Tuesday, February 7, 2012

New naval warship completes first patrol mission off Spratlys islands

PUERTO PRINCESA CITY, Philippines—The country’s newest naval warship, which made a port of call here at the Palawan capital on Monday following its first patrol mission around the areas being claimed by the Philippines in the disputed Spratly islands, in the West Philippine Sea (South China Sea), held a one-day “open house” on Tuesday.
Local residents were encouraged to have a closer view of the Hamilton-class cutter docked at the Naval facility beside the commercial port area during the open house.
Commissioned into the Philippine naval service in December following its acquisition from the United States, the naval war ship boasted of long range patrolling capability and surveillance facilities otherwise unavailable to other Philippine naval vessels and is regarded by defense authorities as a milestone in upgrading the country’s military capability in the tension-filled Spratlys region.
Naval Forces West commanding officer Joseph Rostum Peña announced in a press conference Monday at the BRP Gregorio del Pilar (PF 15) the war ship’s completion of “a successful 12-day sovereignty patrol” of what Manila had called the West Philippine Sea.
The patrol also included the Camago-Malampaya gas field, which hosted the country’s lone natural gas extraction facility, and the Balabac Strait adjacent to the Malaysian maritime border, said Peña.
“This ship was more capable and had more endurance than any of our other naval ships,” he said.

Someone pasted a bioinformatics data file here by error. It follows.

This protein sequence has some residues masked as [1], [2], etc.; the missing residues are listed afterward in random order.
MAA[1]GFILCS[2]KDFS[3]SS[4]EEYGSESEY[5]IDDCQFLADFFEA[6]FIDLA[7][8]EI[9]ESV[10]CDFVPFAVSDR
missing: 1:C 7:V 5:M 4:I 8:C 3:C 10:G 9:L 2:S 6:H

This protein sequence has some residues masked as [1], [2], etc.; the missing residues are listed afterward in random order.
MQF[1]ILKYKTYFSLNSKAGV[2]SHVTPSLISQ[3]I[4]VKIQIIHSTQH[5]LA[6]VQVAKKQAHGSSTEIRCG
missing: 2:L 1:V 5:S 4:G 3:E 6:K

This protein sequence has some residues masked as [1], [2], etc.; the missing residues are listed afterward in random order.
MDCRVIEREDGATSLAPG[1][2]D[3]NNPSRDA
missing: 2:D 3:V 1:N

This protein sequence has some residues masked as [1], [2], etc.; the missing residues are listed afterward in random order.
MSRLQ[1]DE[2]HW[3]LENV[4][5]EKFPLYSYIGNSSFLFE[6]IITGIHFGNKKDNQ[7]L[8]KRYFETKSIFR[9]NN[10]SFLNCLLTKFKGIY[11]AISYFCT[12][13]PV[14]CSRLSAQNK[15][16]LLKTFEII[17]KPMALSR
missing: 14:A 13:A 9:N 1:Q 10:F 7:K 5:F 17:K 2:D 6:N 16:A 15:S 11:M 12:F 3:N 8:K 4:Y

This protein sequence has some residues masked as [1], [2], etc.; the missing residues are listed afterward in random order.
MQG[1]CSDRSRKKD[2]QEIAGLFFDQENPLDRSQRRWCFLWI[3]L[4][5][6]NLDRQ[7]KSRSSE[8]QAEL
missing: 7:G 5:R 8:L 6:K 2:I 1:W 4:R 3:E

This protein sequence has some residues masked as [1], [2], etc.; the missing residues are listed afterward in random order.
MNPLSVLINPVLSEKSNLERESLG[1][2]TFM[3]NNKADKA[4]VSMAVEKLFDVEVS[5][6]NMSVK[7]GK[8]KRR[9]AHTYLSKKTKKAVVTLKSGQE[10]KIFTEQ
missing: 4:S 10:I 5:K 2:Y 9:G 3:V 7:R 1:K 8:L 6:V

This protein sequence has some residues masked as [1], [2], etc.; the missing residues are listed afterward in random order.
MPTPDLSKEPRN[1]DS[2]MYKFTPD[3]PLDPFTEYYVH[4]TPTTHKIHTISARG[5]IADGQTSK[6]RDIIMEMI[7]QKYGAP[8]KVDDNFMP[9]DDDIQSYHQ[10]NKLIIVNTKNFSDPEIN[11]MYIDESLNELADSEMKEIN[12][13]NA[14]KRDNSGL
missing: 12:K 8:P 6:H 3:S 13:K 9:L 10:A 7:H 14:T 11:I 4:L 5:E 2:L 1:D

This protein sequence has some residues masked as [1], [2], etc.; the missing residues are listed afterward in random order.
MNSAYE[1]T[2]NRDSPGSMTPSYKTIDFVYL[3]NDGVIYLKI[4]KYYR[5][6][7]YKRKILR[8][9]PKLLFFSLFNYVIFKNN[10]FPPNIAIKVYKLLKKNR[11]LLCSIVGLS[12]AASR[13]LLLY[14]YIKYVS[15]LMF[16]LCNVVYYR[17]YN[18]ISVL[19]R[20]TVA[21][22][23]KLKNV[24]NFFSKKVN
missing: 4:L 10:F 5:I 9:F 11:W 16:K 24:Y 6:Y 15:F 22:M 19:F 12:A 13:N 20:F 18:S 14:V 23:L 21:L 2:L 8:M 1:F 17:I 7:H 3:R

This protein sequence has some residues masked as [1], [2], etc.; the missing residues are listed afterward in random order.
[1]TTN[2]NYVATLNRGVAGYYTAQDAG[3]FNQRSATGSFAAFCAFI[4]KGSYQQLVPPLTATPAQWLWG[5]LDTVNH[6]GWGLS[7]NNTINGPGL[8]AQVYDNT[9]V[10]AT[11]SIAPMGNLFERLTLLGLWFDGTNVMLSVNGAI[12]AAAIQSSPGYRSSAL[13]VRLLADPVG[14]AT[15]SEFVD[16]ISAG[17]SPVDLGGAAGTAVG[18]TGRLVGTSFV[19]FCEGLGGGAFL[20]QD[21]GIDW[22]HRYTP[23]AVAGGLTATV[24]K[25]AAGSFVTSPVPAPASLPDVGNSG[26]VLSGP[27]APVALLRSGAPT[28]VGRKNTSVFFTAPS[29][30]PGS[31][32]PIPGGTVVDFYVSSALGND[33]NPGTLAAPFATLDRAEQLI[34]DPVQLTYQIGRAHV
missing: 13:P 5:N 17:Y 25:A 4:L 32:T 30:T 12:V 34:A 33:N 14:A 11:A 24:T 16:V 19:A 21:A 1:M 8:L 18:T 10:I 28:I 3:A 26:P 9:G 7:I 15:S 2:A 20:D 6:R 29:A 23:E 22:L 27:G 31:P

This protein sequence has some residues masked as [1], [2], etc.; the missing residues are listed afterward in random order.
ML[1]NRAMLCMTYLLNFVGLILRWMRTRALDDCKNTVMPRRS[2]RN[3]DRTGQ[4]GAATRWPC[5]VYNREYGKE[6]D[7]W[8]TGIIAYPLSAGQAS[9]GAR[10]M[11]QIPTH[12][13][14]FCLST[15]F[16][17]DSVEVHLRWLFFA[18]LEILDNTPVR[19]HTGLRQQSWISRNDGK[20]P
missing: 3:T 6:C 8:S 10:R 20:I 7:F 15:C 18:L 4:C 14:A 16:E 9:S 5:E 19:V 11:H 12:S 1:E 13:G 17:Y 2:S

Peña added that the Navy has been working to further upgrade the ship’s defensive capabilities with the installation, “hopefully soon,” of its own missile system.
He added, however, that the country’s naval capability in the Spratlys still paled in comparison with China and some of the other claimant countries in the region.
“Compared to other navies, our weapons system is not yet at par. In the next acquisition, we expected sister ships for PF 15 that would have some of the more advanced weapons and missile systems,” he said.
The naval officers described the ship’s main capability in monitoring all naval activities around the area, where it operated, mainly through the use of a computer-based identification system.
Capt. Alberto Cruz, the vessel’s commanding officer, said they did not encounter any incident of unauthorized foreign intrusion in the Philippine-claimed areas during their patrol mission.
“So far, we did not monitor any intrusion, except for the usual merchant ships that plied the area,” said Cruz.
Peña admitted, however, that they were careful to keep a distance from other islets being claimed by China and other nations in the disputed area.
“We distanced ourselves from the other occupied islands. The other countries did the same. The South China Sea was a vital sea lane where you could find so many commercial ships, including our Filipino fishermen,” he said.
“We didn’t go very near (the other islands not claimed by the Philippines) so as not to provoke other countries,” he added.

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